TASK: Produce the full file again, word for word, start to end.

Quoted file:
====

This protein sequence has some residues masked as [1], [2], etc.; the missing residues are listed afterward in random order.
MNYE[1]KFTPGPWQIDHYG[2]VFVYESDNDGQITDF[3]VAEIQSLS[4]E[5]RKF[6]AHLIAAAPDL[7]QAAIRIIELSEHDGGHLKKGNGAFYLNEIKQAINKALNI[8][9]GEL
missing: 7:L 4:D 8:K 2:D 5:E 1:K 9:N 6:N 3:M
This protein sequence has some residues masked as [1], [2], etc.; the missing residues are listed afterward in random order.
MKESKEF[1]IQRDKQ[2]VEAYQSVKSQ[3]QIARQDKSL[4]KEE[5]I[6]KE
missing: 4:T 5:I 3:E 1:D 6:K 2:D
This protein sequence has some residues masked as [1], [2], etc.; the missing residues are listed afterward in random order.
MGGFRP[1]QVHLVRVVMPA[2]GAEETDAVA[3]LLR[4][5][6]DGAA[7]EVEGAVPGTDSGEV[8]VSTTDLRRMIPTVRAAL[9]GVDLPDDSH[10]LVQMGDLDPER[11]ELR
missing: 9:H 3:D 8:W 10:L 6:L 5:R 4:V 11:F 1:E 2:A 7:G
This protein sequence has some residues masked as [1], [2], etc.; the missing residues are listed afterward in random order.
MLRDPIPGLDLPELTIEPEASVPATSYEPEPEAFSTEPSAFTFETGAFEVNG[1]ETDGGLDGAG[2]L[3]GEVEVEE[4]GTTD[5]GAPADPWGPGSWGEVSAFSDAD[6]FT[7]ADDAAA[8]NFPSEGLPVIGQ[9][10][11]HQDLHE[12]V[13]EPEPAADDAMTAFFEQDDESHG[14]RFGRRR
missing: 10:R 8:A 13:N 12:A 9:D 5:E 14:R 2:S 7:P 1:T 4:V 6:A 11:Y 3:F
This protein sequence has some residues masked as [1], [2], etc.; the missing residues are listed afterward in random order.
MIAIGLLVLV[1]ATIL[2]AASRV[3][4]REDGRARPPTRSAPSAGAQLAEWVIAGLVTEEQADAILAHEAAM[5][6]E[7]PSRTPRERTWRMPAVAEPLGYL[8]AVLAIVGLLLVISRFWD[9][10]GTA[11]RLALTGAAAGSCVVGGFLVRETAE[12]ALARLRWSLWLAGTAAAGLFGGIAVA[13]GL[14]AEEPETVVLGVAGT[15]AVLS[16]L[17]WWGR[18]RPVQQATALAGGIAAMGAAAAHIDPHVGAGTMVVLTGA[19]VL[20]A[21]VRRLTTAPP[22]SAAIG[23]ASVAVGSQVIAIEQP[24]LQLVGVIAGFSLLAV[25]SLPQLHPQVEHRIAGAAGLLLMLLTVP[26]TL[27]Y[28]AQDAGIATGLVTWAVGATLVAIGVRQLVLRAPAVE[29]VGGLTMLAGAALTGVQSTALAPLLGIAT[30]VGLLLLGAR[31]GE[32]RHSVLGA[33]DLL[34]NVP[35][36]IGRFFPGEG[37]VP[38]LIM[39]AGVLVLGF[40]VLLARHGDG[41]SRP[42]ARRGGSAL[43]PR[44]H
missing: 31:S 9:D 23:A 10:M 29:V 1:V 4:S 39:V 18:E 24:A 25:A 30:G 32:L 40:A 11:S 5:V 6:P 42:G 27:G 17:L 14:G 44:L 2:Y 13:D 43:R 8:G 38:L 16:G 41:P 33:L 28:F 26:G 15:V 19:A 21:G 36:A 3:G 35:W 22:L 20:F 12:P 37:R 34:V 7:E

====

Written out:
This protein sequence has some residues masked as [1], [2], etc.; the missing residues are listed afterward in random order.
MNYE[1]KFTPGPWQIDHYG[2]VFVYESDNDGQITDF[3]VAEIQSLS[4]E[5]RKF[6]AHLIAAAPDL[7]QAAIRIIELSEHDGGHLKKGNGAFYLNEIKQAINKALNI[8][9]GEL
missing: 7:L 4:D 8:K 2:D 5:E 1:K 9:N 6:N 3:M
This protein sequence has some residues masked as [1], [2], etc.; the missing residues are listed afterward in random order.
MKESKEF[1]IQRDKQ[2]VEAYQSVKSQ[3]QIARQDKSL[4]KEE[5]I[6]KE
missing: 4:T 5:I 3:E 1:D 6:K 2:D
This protein sequence has some residues masked as [1], [2], etc.; the missing residues are listed afterward in random order.
MGGFRP[1]QVHLVRVVMPA[2]GAEETDAVA[3]LLR[4][5][6]DGAA[7]EVEGAVPGTDSGEV[8]VSTTDLRRMIPTVRAAL[9]GVDLPDDSH[10]LVQMGDLDPER[11]ELR
missing: 9:H 3:D 8:W 10:L 6:L 5:R 4:V 11:F 1:E 2:A 7:G
This protein sequence has some residues masked as [1], [2], etc.; the missing residues are listed afterward in random order.
MLRDPIPGLDLPELTIEPEASVPATSYEPEPEAFSTEPSAFTFETGAFEVNG[1]ETDGGLDGAG[2]L[3]GEVEVEE[4]GTTD[5]GAPADPWGPGSWGEVSAFSDAD[6]FT[7]ADDAAA[8]NFPSEGLPVIGQ[9][10][11]HQDLHE[12]V[13]EPEPAADDAMTAFFEQDDESHG[14]RFGRRR
missing: 10:R 8:A 13:N 12:A 9:D 5:E 14:R 2:S 7:P 1:T 4:V 6:A 11:Y 3:F
This protein sequence has some residues masked as [1], [2], etc.; the missing residues are listed afterward in random order.
MIAIGLLVLV[1]ATIL[2]AASRV[3][4]REDGRARPPTRSAPSAGAQLAEWVIAGLVTEEQADAILAHEAAM[5][6]E[7]PSRTPRERTWRMPAVAEPLGYL[8]AVLAIVGLLLVISRFWD[9][10]GTA[11]RLALTGAAAGSCVVGGFLVRETAE[12]ALARLRWSLWLAGTAAAGLFGGIAVA[13]GL[14]AEEPETVVLGVAGT[15]AVLS[16]L[17]WWGR[18]RPVQQATALAGGIAAMGAAAAHIDPHVGAGTMVVLTGA[19]VL[20]A[21]VRRLTTAPP[22]SAAIG[23]ASVAVGSQVIAIEQP[24]LQLVGVIAGFSLLAV[25]SLPQLHPQVEHRIAGAAGLLLMLLTVP[26]TL[27]Y[28]AQDAGIATGLVTWAVGATLVAIGVRQLVLRAPAVE[29]VGGLTMLAGAALTGVQSTALAPLLGIAT[30]VGLLLLGAR[31]GE[32]RHSVLGA[33]DLL[34]NVP[35][36]IGRFFPGEG[37]VP[38]LIM[39]AGVLVLGF[40]VLLARHGDG[41]SRP[42]ARRGGSAL[43]PR[44]H
missing: 31:S 9:D 23:A 10:M 29:V 1:V 4:S 39:V 18:E 24:A 25:A 30:G 32:L 40:A 11:S 5:V 6:P 42:G 27:G 17:L 14:G 44:L 2:Y 13:D 43:R 8:G 38:L 16:G 41:P 33:L 28:F 26:G 15:V 19:A 21:G 36:A 3:G 35:W 22:L 20:F 12:P 37:R 34:V 7:E